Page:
A Person

This happened about a week ago.

It was a bad-foot day, and I found myself sharing a lift with a guy in a wheelchair at the train station. He started making typical Aussie small-talk with me – He very kindly asked about my foot, and enquired if I was Korean. I told him no, I’m something else, and we shared a laugh about how it can be difficult to tell where a person comes from based on just their physical appearances these days.

Just as the lift doors opened, signaling the end of our conversation, he made a poignant statement.

“Well, it doesn’t matter what kind of person we are. As long as we’re a person.”

I didn’t have the chance to continue the discourse with him, but I believe he was referring to the inherent sense of humanity and humanness rooted within everyone. And as he zoomed off on his motorized wheelchair (which I wished I had right there and then), I quickly noted his statement down in my phone.

I love timely reminders from the most unlikely people in the most unlikely places.

Buddha Mind Buddha Body

When we know that our suffering, hatred and fear are organic, we don’t try to run away from them. We know that if we practice, we can transform them and they can nourish our happiness and well-being. Meditation is grounded in the insight of nonduality – nonduality between good and evil, suffering and happiness. So the method of handling our suffering is always nonviolent. When you accept the non-dualistic nature of reality, your way becomes nonviolent. You don’t feel the need to fight against your anger or fear anymore, because you see that your anger and your fear are you. So you try to handle them in the most tender way. There’s no fighting anymore. There’s only the practice to transform and take care. Anger and fear should be taken care of in the way that best gives them the chance to turn into love and compassion. In this way, the nondualistic foundation of meditation gives rise to the nonviolent way of practice. You handle your body and feelings in the most nonviolent way. If you’re caught in the dualistic view, you suffer – you’ll be angry at your body and your feelings. You’re trying to run away, looking for something that keeps you from being in touch with your emotions. But happiness cannot be without suffering, the left cannot be without the right.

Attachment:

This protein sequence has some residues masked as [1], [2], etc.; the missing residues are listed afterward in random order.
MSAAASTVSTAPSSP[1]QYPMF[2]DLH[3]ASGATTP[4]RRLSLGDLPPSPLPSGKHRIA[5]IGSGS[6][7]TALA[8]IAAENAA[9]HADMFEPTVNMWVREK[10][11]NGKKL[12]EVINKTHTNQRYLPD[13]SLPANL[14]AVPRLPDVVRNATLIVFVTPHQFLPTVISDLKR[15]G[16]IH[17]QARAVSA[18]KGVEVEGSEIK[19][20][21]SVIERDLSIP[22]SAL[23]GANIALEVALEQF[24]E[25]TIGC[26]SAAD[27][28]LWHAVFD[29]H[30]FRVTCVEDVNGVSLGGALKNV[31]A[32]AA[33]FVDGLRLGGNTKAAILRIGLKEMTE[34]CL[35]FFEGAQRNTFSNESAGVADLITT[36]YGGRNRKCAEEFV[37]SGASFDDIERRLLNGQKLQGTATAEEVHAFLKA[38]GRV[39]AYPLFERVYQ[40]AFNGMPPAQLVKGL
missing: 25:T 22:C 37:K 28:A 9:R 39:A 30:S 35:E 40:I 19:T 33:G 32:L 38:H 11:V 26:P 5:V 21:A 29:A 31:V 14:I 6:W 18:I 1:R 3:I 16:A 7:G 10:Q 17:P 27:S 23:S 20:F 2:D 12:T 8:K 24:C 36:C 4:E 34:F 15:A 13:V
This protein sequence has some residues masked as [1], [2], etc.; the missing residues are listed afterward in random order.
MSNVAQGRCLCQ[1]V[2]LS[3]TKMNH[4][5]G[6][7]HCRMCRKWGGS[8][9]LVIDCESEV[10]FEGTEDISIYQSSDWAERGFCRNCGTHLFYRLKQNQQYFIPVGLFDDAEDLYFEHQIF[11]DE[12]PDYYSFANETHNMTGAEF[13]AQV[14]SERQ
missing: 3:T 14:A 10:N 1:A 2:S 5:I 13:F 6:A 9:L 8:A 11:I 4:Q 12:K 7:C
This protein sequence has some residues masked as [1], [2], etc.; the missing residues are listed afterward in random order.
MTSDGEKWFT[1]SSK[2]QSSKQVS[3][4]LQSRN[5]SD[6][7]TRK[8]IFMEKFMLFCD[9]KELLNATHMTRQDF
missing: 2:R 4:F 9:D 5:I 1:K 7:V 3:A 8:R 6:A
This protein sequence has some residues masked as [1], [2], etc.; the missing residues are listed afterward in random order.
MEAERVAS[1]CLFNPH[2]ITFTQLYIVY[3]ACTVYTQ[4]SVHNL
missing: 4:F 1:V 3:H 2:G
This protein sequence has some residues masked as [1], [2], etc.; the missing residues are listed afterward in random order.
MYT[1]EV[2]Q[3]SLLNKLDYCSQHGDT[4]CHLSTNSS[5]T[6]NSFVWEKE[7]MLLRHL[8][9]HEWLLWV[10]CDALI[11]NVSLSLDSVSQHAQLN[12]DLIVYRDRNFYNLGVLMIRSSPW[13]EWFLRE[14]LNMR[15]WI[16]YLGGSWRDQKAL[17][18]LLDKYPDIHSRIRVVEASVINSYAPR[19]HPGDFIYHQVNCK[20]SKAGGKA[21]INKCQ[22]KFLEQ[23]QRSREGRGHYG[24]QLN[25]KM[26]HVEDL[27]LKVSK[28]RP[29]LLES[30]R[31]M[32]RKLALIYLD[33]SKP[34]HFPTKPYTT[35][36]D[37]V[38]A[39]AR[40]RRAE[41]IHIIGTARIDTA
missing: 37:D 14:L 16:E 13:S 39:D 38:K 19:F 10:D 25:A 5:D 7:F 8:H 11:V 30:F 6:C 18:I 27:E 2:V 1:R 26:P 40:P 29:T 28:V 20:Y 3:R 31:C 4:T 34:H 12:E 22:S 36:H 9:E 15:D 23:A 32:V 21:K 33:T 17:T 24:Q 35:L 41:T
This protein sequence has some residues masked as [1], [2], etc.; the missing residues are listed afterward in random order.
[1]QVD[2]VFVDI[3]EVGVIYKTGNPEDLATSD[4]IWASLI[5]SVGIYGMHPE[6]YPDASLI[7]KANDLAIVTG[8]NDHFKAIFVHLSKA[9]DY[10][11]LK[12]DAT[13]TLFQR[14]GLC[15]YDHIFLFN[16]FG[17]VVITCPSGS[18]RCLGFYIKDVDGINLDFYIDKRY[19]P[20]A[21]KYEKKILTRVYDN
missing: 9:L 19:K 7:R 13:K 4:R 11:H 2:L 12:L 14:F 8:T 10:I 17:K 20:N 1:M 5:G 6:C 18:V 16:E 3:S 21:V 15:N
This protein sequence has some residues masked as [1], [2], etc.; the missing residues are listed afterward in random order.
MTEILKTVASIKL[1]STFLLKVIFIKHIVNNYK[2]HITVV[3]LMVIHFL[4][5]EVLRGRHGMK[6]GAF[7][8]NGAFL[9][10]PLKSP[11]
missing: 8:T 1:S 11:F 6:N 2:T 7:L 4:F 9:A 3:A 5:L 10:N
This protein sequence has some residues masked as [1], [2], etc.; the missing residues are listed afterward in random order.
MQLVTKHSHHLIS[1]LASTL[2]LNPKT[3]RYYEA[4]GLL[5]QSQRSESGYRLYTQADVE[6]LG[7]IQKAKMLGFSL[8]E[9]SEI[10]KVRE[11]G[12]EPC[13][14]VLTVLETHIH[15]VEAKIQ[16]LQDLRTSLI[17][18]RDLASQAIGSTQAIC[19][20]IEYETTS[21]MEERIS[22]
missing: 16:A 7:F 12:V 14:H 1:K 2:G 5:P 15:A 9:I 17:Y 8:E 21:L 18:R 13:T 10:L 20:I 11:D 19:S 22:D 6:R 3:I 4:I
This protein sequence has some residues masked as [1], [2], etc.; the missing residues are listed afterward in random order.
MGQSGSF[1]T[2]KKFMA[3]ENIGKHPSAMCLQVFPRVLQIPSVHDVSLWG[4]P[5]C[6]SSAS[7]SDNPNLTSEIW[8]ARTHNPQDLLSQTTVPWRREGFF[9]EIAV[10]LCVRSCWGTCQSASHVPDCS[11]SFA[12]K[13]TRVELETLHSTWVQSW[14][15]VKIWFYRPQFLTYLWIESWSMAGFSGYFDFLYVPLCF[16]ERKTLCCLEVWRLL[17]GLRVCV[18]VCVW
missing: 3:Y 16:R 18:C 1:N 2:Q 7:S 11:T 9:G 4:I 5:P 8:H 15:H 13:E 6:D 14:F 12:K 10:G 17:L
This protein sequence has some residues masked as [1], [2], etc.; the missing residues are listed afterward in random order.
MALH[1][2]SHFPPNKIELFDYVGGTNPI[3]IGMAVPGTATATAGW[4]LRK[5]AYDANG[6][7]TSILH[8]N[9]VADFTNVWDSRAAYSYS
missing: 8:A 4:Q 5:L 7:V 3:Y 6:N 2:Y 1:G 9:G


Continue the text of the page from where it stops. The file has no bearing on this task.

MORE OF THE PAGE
To say that either “you’re with us or you’re with the terrorists” – shows that you’re profoundly attached to the dualistic view. It’s like saying, if you’re not a Christian, you’re against Christ. That’s not sound theology. To say if you’re not with the Buddha, you’re against the Buddha, is also not correct. In the teaching and practice of Buddhism we are reminded that the Buddha was a living being and that there is no distinction between Buddha and living beings.
We live in a time when meditation is no longer just an individual practice. We have to practice together as a community, as a nation, as a planet. If we really want peace to be possible, then we should look at reality in such a way that there is no separation. It’s so important to train ourselves to look in a nondualistic way. We know from our own experience that if the other person is not happy, it’s very difficult for us to be happy. The other person may be your daughter, your partner, your friend, your mother, your son, your neighbor. The other person may be the Christian community, the Jewish community, the Buddhist community, or the Islamic community. Because we know that safety and peace aren’t individual matters, we will naturally act for the collective good. Anything we do to help our friends, neighbors and other countries to be safer, to be respected, benefits us as well. Otherwise we are caught in our arrogance, and our dualistic view causes us to act in ways that will continue to destroy ourselves and destroy the world.